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Shirin Sadikot in Mumbai 31 March 2012 - 05:05pm IST

Matching Gayle is impossible: Virat

RCB star hopes to be a calm and patient leader like Dravid

Virat Kohli is a man of contrasts. At 23, he’s aggressive, proud and flamboyant. But his maturity, talent and determination belie his age. Those who see him as the future captain of India are also wary of his highly inflammable temperament. Those who celebrate him as the most radiant star of India’s batting future, are worried he might lose focus under a harsh spotlight.

Virat represents the quintessential youth of India. He enjoys life but knows where his priorities lie. iplt20.com caught up with the Royal Challengers Bangalore batsman ahead of IPL 2012. His words oozed maturity and confidence that have come with the tons of runs he has scored in the last two years.

Excerpts from his interview...

Given the kind of form you’re in, you must be itching to get back on the cricket field.

Yes, I’m really looking forward to batting again for RCB. IPL has always been a fun time for the players to enjoy some exciting T20 cricket.

Being a constant in the RCB team since season one, how would you compare the current squad with the past ones?

Honestly, I think we had the best squad in 2009. With the quality of players we had then – the likes of Anil Kumble, Rahul Dravid, Ross Taylor, Jacques Kallis, Kevin Pietersen, Mark Boucher, Dale Steyn – it was a really strong side. Having said that, even now we have some big names, like AB de Villiers, Zaheer Khan, Chris Gayle and Daniel Vettori. What makes the current team even stronger is that we gel really well as a team.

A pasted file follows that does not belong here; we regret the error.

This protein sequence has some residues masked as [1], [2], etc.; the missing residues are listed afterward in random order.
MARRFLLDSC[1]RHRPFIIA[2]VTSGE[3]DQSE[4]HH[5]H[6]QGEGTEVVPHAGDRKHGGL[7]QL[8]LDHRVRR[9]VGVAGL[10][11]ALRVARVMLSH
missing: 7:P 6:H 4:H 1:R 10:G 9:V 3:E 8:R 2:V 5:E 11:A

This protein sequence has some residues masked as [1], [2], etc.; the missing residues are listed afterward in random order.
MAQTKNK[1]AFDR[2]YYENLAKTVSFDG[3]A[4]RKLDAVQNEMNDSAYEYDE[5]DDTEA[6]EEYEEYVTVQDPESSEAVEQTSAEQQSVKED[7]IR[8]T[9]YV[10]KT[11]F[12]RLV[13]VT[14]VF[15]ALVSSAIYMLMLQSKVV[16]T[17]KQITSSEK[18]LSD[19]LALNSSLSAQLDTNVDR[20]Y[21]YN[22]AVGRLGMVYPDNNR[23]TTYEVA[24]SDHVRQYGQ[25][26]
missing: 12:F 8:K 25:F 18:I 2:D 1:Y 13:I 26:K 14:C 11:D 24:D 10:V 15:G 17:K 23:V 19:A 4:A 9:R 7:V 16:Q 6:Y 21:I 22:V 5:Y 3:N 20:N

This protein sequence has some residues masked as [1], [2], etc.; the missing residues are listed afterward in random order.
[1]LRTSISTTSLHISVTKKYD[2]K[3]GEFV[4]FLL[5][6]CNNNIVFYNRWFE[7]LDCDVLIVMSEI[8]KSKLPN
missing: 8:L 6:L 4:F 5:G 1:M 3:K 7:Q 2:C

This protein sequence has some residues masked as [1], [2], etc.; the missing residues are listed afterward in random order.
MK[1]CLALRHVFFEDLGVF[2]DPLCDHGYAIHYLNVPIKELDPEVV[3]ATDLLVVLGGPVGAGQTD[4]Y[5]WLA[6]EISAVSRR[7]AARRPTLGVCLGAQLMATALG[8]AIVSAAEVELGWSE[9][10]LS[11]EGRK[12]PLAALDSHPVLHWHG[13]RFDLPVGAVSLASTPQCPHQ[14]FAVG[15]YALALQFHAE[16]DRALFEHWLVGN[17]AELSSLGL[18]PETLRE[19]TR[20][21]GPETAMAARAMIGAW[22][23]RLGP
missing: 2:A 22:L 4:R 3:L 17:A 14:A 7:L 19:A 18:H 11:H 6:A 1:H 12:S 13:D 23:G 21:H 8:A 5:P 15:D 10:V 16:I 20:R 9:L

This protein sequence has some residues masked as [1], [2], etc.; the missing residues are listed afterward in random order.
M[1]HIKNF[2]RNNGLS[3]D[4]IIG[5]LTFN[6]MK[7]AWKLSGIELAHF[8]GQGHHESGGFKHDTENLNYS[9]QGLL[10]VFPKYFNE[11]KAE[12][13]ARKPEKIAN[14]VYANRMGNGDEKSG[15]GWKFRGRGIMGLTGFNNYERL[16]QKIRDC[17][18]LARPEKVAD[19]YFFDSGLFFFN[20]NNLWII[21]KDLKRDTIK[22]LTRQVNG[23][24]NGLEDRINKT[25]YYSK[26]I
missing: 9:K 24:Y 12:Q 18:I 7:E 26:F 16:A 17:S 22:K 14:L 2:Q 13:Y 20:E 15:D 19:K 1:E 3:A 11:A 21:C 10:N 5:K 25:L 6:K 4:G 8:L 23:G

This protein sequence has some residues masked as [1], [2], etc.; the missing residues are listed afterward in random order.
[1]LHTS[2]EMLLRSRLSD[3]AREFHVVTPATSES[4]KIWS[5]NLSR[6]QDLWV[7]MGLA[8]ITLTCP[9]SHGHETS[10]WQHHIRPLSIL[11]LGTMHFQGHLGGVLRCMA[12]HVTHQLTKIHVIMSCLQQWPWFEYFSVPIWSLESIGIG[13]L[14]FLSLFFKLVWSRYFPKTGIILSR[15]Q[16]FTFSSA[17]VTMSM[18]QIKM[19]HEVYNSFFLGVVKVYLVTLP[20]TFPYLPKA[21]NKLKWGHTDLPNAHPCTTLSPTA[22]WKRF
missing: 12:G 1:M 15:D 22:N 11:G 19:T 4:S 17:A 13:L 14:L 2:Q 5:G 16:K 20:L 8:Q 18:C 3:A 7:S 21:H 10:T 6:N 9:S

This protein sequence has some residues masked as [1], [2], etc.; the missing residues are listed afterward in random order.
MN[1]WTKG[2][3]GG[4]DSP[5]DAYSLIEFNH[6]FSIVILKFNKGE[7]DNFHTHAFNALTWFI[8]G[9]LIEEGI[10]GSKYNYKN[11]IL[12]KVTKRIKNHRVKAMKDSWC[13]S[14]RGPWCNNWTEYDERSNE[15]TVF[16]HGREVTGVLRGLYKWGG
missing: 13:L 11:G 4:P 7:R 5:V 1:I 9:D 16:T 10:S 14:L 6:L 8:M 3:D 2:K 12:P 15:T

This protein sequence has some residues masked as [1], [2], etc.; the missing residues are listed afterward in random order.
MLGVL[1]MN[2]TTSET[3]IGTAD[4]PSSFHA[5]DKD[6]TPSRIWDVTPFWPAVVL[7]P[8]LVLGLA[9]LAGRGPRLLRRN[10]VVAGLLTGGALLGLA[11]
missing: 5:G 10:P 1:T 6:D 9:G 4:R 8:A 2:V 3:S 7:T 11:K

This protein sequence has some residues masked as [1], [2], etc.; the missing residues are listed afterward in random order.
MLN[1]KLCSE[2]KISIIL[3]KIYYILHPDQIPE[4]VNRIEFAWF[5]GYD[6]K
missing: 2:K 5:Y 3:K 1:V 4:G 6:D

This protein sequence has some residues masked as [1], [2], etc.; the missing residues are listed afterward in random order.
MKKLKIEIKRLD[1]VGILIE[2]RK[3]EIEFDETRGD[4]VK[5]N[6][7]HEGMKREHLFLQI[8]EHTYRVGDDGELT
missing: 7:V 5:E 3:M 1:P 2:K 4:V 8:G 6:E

As someone who is touted as the future captain, which leadership quality would you imbibe from each of your RCB captains so far?

From Rahul Dravid, I’d want to imbibe his patience. He’s very calm and patient under the most pressure-filled situations. If your side is losing, as a captain it’s not easy to control your emotions. But Rahul bhai does it so wonderfully well.

I want Anil Kumble’s competitiveness and the never-say-die attitude. He not only motivates his team but also sets an example for everyone to follow by putting in his 100 per cent effort in the field.

Vettori’s composure is tremendous. The way he backs his bowlers in crunch times is especially amazing. I’d like to learn that from him.

In the last season when you led the team in a few matches, at any time did you feel nervous about having to captain some big international stars?

I was a bit nervous in the beginning. But once I took the field and started to think as a captain, I was fine. I was very well-supported by everyone in the team in terms of what I planned and what fields I wanted to set. That made me pretty relaxed. It was a fun experience for me.

Who’s the hardest hitter of the cricket ball in the world?

Chris Gayle.

You batted with him quite a lot last year. What is the most difficult and the easiest thing about batting with Gayle? 

The most difficult thing is to keep yourself safe! On a serious note, batting with someone like Gayle can be very intimidating. When you see him batting like that at the other end, you might get bogged down with the pressure of coping with his strike-rate. It also works the other way. You don’t need to worry about the scoring rate because he’s doing all the hitting at the other end. You only have to ensure the wickets are intact.

Does batting with him affect your batting?

No, it doesn’t. Both of us understand our respective roles very well. If one guy is playing the shots, the other just has to drop anchor and play the supporting role. I understand that it’s better to play to your own strengths rather than emulating someone like Chris because matching him is almost impossible. Only he can bat like that.

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